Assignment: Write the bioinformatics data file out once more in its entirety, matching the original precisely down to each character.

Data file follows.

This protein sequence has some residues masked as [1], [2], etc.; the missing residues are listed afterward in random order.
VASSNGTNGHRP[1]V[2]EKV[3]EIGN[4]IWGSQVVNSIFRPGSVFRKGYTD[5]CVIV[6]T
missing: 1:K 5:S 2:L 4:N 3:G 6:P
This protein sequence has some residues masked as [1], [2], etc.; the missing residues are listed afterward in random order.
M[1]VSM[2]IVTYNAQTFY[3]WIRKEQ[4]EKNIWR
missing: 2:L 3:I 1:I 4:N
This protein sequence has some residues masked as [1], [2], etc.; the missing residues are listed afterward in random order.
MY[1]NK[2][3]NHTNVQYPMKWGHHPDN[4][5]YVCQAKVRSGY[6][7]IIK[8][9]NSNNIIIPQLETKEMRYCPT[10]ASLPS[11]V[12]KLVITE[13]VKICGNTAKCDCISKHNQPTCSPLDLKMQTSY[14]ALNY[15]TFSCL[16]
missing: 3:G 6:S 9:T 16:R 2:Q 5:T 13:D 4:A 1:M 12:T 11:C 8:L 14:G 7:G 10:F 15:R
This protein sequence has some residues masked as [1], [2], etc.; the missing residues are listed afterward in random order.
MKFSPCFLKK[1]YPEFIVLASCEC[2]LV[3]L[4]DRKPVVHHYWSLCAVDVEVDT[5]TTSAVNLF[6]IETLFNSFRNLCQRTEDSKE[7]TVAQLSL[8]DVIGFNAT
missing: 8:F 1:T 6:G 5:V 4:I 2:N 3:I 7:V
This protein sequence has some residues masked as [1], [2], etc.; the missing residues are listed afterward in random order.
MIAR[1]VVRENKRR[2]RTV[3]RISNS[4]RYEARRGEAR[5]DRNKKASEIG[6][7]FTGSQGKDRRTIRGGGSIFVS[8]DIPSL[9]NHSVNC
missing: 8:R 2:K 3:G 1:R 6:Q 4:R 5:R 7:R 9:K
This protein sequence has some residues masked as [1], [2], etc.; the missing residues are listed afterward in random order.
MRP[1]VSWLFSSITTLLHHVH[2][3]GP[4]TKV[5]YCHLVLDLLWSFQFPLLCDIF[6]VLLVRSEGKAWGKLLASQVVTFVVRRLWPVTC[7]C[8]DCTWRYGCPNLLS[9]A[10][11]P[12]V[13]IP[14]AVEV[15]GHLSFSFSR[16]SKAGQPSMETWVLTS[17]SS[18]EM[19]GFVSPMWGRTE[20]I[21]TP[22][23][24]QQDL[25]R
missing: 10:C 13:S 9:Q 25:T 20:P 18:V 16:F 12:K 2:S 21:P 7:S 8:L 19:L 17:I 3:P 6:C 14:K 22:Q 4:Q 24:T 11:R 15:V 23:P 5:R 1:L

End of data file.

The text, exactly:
This protein sequence has some residues masked as [1], [2], etc.; the missing residues are listed afterward in random order.
VASSNGTNGHRP[1]V[2]EKV[3]EIGN[4]IWGSQVVNSIFRPGSVFRKGYTD[5]CVIV[6]T
missing: 1:K 5:S 2:L 4:N 3:G 6:P
This protein sequence has some residues masked as [1], [2], etc.; the missing residues are listed afterward in random order.
M[1]VSM[2]IVTYNAQTFY[3]WIRKEQ[4]EKNIWR
missing: 2:L 3:I 1:I 4:N
This protein sequence has some residues masked as [1], [2], etc.; the missing residues are listed afterward in random order.
MY[1]NK[2][3]NHTNVQYPMKWGHHPDN[4][5]YVCQAKVRSGY[6][7]IIK[8][9]NSNNIIIPQLETKEMRYCPT[10]ASLPS[11]V[12]KLVITE[13]VKICGNTAKCDCISKHNQPTCSPLDLKMQTSY[14]ALNY[15]TFSCL[16]
missing: 3:G 6:S 9:T 16:R 2:Q 5:T 13:D 4:A 1:M 12:T 11:C 8:L 14:G 7:G 10:F 15:R
This protein sequence has some residues masked as [1], [2], etc.; the missing residues are listed afterward in random order.
MKFSPCFLKK[1]YPEFIVLASCEC[2]LV[3]L[4]DRKPVVHHYWSLCAVDVEVDT[5]TTSAVNLF[6]IETLFNSFRNLCQRTEDSKE[7]TVAQLSL[8]DVIGFNAT
missing: 8:F 1:T 6:G 5:V 4:I 2:N 3:I 7:V
This protein sequence has some residues masked as [1], [2], etc.; the missing residues are listed afterward in random order.
MIAR[1]VVRENKRR[2]RTV[3]RISNS[4]RYEARRGEAR[5]DRNKKASEIG[6][7]FTGSQGKDRRTIRGGGSIFVS[8]DIPSL[9]NHSVNC
missing: 8:R 2:K 3:G 1:R 6:Q 4:R 5:R 7:R 9:K
This protein sequence has some residues masked as [1], [2], etc.; the missing residues are listed afterward in random order.
MRP[1]VSWLFSSITTLLHHVH[2][3]GP[4]TKV[5]YCHLVLDLLWSFQFPLLCDIF[6]VLLVRSEGKAWGKLLASQVVTFVVRRLWPVTC[7]C[8]DCTWRYGCPNLLS[9]A[10][11]P[12]V[13]IP[14]AVEV[15]GHLSFSFSR[16]SKAGQPSMETWVLTS[17]SS[18]EM[19]GFVSPMWGRTE[20]I[21]TP[22][23][24]QQDL[25]R
missing: 10:C 13:S 9:Q 25:T 20:P 18:V 16:F 12:K 2:S 21:P 7:S 8:L 19:L 17:I 3:P 6:C 14:K 22:Q 4:Q 24:T 11:R 15:V 23:P 5:R 1:L